Assessment of Learning vs. Assessment for Learning

Last Friday, I joined the #a4learn (assessment for learning) discussion on twitter. During this chat, a group of twitter-savvy teachers came together to discuss the prepositional differences between Assessment for Learning and Assessment of Learning, more specifically, the benefits that Assessment for Learning can have on a student’s ability to comprehend and understand. Though Assessment for Learning is not a phrase that gets thrown around WriteToLearn headquarters very often, it is a concept that we’ve been using since our inception.

Both of the terms mentioned above start out with assessment. Assessment in this context means almost exactly what it does in any other situation: the interpretation, analysis and feedback of a piece of work. WriteToLearn and teachers alike perform many assessments of a student’s work. When a teacher writes ‘B-’ across the top of a paper, that’s an assessment. When WriteToLearn analyzes a student’s essay and gives a 3 in ‘Sentence Fluency’, that’s an assessment.

The difference arises in the middle of both phrases, the ‘of’ and the ‘for’. Semantically, ‘of’ is a descriptive term, telling the student about their work. A ‘B-‘ is an Assessment of Learning. The letter grade give students a rough idea of where they went wrong but ultimately it’s just a description of the work as a whole. The Assessment of Learning starts and ends with a single essay.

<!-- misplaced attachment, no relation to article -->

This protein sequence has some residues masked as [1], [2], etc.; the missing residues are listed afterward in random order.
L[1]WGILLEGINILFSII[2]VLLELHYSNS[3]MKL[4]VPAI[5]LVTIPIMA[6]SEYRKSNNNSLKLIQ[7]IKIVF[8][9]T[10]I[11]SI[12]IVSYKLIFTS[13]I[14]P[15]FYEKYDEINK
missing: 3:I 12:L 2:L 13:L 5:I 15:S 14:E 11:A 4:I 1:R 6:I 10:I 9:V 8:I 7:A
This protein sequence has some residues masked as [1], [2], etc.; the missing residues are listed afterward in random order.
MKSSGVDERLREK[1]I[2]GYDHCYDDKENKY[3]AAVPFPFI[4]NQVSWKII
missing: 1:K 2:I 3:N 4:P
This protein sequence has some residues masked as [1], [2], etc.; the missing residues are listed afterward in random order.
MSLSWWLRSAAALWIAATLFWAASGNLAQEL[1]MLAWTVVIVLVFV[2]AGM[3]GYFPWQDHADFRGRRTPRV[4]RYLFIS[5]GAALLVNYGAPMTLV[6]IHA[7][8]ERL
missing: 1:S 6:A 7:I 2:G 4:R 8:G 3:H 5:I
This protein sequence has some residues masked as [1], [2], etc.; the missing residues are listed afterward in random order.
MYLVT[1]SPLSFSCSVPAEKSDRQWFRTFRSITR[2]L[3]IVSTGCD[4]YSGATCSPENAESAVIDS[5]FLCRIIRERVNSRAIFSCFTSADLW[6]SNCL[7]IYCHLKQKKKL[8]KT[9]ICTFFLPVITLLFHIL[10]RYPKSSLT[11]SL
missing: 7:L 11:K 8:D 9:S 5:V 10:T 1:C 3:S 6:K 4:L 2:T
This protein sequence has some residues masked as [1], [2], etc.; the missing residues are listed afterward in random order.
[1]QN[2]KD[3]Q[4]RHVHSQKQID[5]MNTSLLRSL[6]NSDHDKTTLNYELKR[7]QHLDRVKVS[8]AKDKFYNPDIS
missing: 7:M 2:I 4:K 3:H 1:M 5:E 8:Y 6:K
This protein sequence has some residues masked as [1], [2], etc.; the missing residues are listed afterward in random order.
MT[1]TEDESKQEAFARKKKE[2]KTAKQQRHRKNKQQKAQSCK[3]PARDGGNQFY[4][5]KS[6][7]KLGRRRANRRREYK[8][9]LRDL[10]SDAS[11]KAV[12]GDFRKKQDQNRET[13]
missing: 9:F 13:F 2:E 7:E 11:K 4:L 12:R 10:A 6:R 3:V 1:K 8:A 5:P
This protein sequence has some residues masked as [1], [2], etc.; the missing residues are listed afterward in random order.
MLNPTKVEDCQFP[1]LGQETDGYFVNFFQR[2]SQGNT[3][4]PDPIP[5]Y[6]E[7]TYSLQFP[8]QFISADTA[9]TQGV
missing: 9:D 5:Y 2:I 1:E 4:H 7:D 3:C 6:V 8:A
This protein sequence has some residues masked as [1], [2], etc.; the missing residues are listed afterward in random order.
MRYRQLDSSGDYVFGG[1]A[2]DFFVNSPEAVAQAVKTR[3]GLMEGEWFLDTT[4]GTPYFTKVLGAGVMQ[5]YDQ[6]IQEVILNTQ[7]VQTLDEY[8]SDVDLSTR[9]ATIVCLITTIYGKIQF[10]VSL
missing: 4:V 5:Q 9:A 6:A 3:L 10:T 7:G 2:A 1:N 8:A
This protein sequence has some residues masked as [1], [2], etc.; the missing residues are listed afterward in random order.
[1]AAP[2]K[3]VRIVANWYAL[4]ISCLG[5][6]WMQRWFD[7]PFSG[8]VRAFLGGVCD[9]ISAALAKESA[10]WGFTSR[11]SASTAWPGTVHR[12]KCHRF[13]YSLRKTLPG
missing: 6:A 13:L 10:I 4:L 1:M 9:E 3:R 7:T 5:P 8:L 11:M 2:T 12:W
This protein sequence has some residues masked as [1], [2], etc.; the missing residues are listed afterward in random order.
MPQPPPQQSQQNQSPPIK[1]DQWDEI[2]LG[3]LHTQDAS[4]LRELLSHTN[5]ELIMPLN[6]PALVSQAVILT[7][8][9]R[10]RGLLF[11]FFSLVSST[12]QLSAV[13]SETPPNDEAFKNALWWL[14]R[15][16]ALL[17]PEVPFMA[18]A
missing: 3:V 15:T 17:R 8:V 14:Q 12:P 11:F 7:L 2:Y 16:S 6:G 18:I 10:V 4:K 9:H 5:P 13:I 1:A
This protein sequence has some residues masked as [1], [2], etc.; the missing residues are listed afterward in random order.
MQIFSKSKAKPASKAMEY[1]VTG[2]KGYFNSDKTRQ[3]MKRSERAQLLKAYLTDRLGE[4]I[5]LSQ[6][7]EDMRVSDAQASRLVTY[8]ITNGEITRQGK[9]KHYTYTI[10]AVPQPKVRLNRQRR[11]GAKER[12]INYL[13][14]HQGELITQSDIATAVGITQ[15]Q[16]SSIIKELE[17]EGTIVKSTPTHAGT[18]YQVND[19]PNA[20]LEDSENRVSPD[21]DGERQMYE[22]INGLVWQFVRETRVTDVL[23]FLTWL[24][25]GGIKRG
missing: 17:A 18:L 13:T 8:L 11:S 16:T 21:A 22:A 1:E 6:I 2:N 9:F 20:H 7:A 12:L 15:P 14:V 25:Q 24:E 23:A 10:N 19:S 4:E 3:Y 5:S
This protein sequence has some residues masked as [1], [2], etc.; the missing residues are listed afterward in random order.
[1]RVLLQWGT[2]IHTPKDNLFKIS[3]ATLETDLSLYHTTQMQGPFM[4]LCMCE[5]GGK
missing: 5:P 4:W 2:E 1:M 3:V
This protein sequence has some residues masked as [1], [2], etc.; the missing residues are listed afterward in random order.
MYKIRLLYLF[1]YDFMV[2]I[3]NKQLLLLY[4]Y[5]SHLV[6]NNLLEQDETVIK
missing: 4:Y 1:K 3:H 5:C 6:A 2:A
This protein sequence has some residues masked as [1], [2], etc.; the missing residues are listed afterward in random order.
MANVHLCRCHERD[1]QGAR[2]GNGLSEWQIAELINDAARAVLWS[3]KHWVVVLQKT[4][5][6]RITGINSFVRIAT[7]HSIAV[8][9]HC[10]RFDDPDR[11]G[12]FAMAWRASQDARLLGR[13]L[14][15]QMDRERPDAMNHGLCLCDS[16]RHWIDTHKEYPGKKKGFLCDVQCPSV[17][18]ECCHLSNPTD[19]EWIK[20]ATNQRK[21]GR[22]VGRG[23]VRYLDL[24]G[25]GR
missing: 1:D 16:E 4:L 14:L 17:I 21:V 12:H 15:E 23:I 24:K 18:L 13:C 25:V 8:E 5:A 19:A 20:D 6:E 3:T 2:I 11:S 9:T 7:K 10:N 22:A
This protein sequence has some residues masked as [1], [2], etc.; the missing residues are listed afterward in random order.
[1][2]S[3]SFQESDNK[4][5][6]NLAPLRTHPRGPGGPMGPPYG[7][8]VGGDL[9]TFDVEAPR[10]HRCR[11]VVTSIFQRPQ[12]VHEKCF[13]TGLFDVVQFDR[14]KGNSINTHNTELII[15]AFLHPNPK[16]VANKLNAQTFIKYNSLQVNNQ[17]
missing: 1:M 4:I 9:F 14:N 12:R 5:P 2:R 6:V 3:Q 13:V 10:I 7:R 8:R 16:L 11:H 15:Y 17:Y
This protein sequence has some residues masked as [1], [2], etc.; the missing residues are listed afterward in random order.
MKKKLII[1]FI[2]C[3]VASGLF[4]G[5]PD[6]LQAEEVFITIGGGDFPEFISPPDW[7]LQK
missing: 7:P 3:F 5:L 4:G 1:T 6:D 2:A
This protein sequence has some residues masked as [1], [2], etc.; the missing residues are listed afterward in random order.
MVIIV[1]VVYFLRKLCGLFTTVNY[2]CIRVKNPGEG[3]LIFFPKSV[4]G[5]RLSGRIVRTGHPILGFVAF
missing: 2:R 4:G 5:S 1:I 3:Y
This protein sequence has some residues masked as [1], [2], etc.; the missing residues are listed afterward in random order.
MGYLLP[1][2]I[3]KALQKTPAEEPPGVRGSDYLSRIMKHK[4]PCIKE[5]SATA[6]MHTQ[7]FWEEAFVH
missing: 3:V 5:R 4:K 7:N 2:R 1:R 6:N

Assessment for Learning is entirely different. It’s the concept of using assessment in order to better teach and learn. If a letter grade is an Assessment of Learning, the notes in the margin are the Assessment for Learning. They offer prescriptive advice: specific suggestions on how to improve sentence structure and readability. The key to Assessment for Learning is a repeated back-and-forth between teacher and student. The use of multiple drafts allows students to receive multiple assessments along with suggestions for improvement. These assessments and suggestions allow a student to learn from their mistakes and apply those lessons to future writings.

WriteToLearn is based on the concept of Assessment for Learning. We suggest that teachers allow students to write six drafts of each essay or summary that the students submit to WriteToLearn. Our program gives essay feedback based on six popular traits of writing, along with suggestions for improvement and exemplar essays for each trait at each scorepoint. For summaries, WriteToLearn evaluates what students write, and gives feedback on how well they covered the main ideas in the reading passage. Selected reading passages include the “Hints” feature, which links to specific tips that emphasize important ideas that students may have missed when reading. These scaffolding tools show students where they were successful as well as where they can improve, and more importantly, what to do in order to improve. In the simplest terms, Assessment of Learning tells while Assessment for Learning shows. I know that will resonate with every teacher who has ever written ‘Show, don’t tell!’ at the top of an essay.